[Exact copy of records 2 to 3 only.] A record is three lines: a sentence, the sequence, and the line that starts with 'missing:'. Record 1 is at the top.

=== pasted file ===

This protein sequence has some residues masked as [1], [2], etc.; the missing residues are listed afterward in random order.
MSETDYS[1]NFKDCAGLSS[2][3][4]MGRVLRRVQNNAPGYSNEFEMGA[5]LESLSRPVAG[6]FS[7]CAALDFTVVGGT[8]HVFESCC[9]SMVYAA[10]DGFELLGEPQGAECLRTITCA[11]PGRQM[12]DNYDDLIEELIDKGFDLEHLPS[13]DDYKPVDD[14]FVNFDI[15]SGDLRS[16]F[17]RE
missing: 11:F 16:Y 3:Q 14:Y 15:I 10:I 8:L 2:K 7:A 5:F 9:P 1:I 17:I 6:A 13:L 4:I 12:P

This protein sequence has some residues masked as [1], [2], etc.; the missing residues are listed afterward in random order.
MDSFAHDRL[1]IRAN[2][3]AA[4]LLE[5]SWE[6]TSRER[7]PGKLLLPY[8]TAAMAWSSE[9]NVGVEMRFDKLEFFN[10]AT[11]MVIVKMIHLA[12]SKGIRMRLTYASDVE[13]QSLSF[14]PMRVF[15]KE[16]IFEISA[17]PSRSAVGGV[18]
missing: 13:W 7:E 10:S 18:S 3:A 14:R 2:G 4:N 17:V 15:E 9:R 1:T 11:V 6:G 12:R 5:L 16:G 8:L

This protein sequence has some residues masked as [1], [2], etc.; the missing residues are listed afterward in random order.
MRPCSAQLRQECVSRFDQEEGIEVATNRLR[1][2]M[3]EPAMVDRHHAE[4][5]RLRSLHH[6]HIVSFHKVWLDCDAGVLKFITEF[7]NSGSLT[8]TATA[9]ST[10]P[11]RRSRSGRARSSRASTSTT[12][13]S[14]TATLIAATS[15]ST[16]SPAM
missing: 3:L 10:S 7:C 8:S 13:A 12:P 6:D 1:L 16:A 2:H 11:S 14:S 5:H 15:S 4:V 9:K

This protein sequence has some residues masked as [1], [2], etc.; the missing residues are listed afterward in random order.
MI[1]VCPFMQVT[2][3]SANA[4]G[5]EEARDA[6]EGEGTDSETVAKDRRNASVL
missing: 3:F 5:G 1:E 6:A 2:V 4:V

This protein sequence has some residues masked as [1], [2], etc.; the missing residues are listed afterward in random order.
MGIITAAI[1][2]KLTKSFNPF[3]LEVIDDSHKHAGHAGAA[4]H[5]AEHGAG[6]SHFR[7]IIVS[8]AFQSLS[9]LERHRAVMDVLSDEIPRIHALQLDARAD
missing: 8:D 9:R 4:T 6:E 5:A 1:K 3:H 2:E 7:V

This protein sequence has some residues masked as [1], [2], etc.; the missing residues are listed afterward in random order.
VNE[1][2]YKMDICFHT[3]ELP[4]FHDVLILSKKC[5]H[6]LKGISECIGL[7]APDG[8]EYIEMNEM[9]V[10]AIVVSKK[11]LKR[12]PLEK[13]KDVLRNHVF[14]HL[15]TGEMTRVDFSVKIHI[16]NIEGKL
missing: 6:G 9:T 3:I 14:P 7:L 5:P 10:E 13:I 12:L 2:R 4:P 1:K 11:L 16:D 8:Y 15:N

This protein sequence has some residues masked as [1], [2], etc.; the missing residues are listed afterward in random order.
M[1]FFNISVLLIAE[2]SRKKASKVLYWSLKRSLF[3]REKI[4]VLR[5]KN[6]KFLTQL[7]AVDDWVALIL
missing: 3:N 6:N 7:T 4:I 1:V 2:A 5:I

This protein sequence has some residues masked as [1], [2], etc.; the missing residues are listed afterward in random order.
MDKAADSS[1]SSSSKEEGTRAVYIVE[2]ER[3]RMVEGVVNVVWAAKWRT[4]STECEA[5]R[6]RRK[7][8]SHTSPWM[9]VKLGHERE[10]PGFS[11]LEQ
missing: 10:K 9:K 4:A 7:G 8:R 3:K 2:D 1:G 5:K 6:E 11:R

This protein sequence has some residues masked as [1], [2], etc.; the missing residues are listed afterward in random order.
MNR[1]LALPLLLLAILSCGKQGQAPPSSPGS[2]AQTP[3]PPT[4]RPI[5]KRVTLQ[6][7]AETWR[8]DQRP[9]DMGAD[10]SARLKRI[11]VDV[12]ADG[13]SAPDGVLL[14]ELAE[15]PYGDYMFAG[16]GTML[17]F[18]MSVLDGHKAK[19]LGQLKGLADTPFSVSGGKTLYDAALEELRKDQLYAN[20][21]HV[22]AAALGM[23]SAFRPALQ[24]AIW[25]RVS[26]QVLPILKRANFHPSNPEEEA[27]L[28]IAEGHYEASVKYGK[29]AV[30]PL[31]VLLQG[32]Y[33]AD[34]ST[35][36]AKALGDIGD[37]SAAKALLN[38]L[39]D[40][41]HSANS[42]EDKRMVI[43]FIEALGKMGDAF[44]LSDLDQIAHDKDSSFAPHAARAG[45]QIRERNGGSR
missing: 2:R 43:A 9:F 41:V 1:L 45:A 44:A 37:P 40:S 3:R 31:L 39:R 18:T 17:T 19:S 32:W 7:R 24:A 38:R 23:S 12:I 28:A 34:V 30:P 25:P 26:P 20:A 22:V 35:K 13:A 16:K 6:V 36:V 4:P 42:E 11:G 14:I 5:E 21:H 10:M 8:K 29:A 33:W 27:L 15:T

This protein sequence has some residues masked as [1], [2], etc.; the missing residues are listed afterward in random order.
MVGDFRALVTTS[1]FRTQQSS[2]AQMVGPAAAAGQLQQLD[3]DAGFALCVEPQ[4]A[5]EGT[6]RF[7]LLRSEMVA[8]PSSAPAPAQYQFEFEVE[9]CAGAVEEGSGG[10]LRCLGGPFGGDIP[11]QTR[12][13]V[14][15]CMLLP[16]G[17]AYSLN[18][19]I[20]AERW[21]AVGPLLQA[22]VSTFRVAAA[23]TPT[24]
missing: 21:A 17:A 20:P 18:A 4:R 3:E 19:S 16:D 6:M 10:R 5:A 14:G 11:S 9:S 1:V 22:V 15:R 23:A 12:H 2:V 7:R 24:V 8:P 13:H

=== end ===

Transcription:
This protein sequence has some residues masked as [1], [2], etc.; the missing residues are listed afterward in random order.
MDSFAHDRL[1]IRAN[2][3]AA[4]LLE[5]SWE[6]TSRER[7]PGKLLLPY[8]TAAMAWSSE[9]NVGVEMRFDKLEFFN[10]AT[11]MVIVKMIHLA[12]SKGIRMRLTYASDVE[13]QSLSF[14]PMRVF[15]KE[16]IFEISA[17]PSRSAVGGV[18]
missing: 13:W 7:E 10:S 18:S 3:A 14:R 2:G 4:N 17:V 15:E 9:R 1:T 11:V 6:G 12:R 5:L 16:G 8:L

This protein sequence has some residues masked as [1], [2], etc.; the missing residues are listed afterward in random order.
MRPCSAQLRQECVSRFDQEEGIEVATNRLR[1][2]M[3]EPAMVDRHHAE[4][5]RLRSLHH[6]HIVSFHKVWLDCDAGVLKFITEF[7]NSGSLT[8]TATA[9]ST[10]P[11]RRSRSGRARSSRASTSTT[12][13]S[14]TATLIAATS[15]ST[16]SPAM
missing: 3:L 10:S 7:C 8:S 13:A 12:P 6:D 1:L 16:A 2:H 11:S 14:S 5:H 15:S 4:V 9:K